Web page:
Learn More
The number of publications in the area of Cutting and Packing (C&P) has increased considerably over the last two decades. The typology of C&P problems introduced by Dyckhoff [Dyckhoff, H., 1990. A typology of cutting and packing problems. European Journal of Operational Research 44, 145–159] initially provided an excellent instrument for the organisation(More)
Order picking is a warehouse function dealing with the retrieval of articles from their storage location in order to satisfy a given demand specified by customer orders. Of all warehouse operations, order picking is considered to include the most cost-intensive ones. Even though there have been different attempts to automate the picking process, manual(More)
In manual order picking systems, order pickers walk or drive through a distribution warehouse in order to collect items which are requested by (internal or external) customers. In order to perform these operations efficiently, it is usually required that customer orders are combined into (more substantial) picking orders of limited size. The Order Batching(More)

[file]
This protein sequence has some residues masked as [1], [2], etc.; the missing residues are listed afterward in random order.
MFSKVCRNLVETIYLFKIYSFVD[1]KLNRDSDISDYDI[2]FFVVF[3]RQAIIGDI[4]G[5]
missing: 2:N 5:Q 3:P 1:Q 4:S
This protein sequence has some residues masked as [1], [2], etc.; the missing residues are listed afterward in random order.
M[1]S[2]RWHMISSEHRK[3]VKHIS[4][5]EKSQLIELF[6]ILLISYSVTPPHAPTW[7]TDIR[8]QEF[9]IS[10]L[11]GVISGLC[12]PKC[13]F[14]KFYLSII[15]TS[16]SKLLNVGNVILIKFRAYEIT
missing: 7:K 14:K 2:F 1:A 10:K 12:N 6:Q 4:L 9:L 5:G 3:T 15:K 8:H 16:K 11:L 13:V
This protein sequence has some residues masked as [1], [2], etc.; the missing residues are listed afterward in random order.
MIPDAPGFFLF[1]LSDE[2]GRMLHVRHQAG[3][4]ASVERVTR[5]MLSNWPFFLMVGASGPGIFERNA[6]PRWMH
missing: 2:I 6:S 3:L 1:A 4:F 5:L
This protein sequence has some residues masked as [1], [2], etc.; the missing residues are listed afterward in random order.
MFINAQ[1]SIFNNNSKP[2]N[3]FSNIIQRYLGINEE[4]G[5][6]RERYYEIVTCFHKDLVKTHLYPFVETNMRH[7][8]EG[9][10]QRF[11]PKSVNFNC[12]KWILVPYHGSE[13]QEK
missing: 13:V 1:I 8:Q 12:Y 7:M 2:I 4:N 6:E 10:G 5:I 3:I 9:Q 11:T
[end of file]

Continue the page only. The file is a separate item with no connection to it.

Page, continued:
Over a decade ago, the European Journal of Operational Research published its first special issue on Cutting and Packing [1] in conjunction with the founding of SICUP, the Special Interest Group on Cutting and Packing. The majority of the papers in the first special issue were focused on cutting problems in the aluminium, paper, and canvas industry, as well(More)
In manual order picking systems, order pickers walk or ride through a distribution warehouse in order to collect items requested by (internal or external) customers. In order to perform these operations efficiently, it is usually required that customer orders are combined into (more substantial) picking orders of limited size. The Order Batching Problem(More)
The Single-Picker Routing Problem deals with the determination of sequences according to which items have to be picked in a distribution warehouse and the identification of the corresponding paths which have to be travelled by human operators (order pickers). The Single-Picker Routing Problem represents a special case of the classic Traveling Salesman(More)